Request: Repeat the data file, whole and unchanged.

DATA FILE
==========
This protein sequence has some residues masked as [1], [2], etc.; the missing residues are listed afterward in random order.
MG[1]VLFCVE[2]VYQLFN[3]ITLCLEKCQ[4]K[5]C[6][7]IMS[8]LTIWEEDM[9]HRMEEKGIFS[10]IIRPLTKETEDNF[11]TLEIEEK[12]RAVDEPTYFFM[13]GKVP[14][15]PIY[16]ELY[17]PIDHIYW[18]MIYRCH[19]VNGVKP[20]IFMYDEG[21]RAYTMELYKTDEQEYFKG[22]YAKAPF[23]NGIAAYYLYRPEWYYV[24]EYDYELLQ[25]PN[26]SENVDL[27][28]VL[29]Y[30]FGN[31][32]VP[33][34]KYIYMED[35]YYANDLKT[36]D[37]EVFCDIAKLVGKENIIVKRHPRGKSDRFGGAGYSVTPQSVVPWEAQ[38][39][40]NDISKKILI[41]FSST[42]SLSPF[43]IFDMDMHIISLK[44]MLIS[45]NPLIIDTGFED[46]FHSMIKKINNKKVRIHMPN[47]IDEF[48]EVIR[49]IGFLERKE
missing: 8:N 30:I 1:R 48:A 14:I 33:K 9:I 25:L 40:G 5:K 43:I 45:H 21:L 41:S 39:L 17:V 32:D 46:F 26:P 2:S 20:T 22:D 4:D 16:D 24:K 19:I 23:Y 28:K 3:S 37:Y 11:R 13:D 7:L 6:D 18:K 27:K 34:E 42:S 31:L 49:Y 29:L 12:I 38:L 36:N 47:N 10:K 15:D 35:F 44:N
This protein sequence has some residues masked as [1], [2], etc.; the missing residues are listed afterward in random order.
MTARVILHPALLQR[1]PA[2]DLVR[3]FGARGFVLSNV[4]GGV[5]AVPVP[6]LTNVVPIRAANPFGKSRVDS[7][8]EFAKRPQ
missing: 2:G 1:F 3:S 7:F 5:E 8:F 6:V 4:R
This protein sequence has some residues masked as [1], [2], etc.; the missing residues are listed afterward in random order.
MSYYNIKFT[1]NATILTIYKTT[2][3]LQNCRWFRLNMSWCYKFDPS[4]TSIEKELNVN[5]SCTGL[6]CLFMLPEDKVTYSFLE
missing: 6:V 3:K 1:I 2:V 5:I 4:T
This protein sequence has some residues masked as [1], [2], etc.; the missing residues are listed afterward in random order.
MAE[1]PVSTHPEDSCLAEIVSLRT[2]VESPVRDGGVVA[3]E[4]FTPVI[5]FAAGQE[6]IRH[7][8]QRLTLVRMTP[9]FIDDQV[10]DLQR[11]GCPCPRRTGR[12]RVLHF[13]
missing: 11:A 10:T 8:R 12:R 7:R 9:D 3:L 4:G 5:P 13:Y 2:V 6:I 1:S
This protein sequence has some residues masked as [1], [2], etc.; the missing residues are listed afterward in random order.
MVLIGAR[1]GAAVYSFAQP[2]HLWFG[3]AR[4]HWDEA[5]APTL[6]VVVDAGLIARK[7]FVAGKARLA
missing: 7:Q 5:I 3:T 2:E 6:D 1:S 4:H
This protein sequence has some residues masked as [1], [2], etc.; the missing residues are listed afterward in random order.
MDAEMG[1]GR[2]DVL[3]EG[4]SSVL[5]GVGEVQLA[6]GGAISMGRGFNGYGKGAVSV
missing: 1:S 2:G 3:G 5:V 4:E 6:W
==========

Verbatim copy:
This protein sequence has some residues masked as [1], [2], etc.; the missing residues are listed afterward in random order.
MG[1]VLFCVE[2]VYQLFN[3]ITLCLEKCQ[4]K[5]C[6][7]IMS[8]LTIWEEDM[9]HRMEEKGIFS[10]IIRPLTKETEDNF[11]TLEIEEK[12]RAVDEPTYFFM[13]GKVP[14][15]PIY[16]ELY[17]PIDHIYW[18]MIYRCH[19]VNGVKP[20]IFMYDEG[21]RAYTMELYKTDEQEYFKG[22]YAKAPF[23]NGIAAYYLYRPEWYYV[24]EYDYELLQ[25]PN[26]SENVDL[27][28]VL[29]Y[30]FGN[31][32]VP[33][34]KYIYMED[35]YYANDLKT[36]D[37]EVFCDIAKLVGKENIIVKRHPRGKSDRFGGAGYSVTPQSVVPWEAQ[38][39][40]NDISKKILI[41]FSST[42]SLSPF[43]IFDMDMHIISLK[44]MLIS[45]NPLIIDTGFED[46]FHSMIKKINNKKVRIHMPN[47]IDEF[48]EVIR[49]IGFLERKE
missing: 8:N 30:I 1:R 48:A 14:I 33:K 9:I 25:L 40:G 5:K 43:I 45:H 21:L 41:S 39:L 17:V 32:D 46:F 26:P 2:S 20:T 22:D 4:D 16:D 24:K 19:I 23:Y 28:K 3:S 37:Y 11:R 13:D 7:L 6:D 18:K 27:K 34:E 42:S 31:L 49:Y 29:L 12:I 38:L 36:N 47:N 10:K 15:D 35:F 44:N
This protein sequence has some residues masked as [1], [2], etc.; the missing residues are listed afterward in random order.
MTARVILHPALLQR[1]PA[2]DLVR[3]FGARGFVLSNV[4]GGV[5]AVPVP[6]LTNVVPIRAANPFGKSRVDS[7][8]EFAKRPQ
missing: 2:G 1:F 3:S 7:F 5:E 8:F 6:V 4:R
This protein sequence has some residues masked as [1], [2], etc.; the missing residues are listed afterward in random order.
MSYYNIKFT[1]NATILTIYKTT[2][3]LQNCRWFRLNMSWCYKFDPS[4]TSIEKELNVN[5]SCTGL[6]CLFMLPEDKVTYSFLE
missing: 6:V 3:K 1:I 2:V 5:I 4:T
This protein sequence has some residues masked as [1], [2], etc.; the missing residues are listed afterward in random order.
MAE[1]PVSTHPEDSCLAEIVSLRT[2]VESPVRDGGVVA[3]E[4]FTPVI[5]FAAGQE[6]IRH[7][8]QRLTLVRMTP[9]FIDDQV[10]DLQR[11]GCPCPRRTGR[12]RVLHF[13]
missing: 11:A 10:T 8:R 12:R 7:R 9:D 3:L 4:G 5:P 13:Y 2:V 6:I 1:S
This protein sequence has some residues masked as [1], [2], etc.; the missing residues are listed afterward in random order.
MVLIGAR[1]GAAVYSFAQP[2]HLWFG[3]AR[4]HWDEA[5]APTL[6]VVVDAGLIARK[7]FVAGKARLA
missing: 7:Q 5:I 3:T 2:E 6:D 1:S 4:H
This protein sequence has some residues masked as [1], [2], etc.; the missing residues are listed afterward in random order.
MDAEMG[1]GR[2]DVL[3]EG[4]SSVL[5]GVGEVQLA[6]GGAISMGRGFNGYGKGAVSV
missing: 1:S 2:G 3:G 5:V 4:E 6:W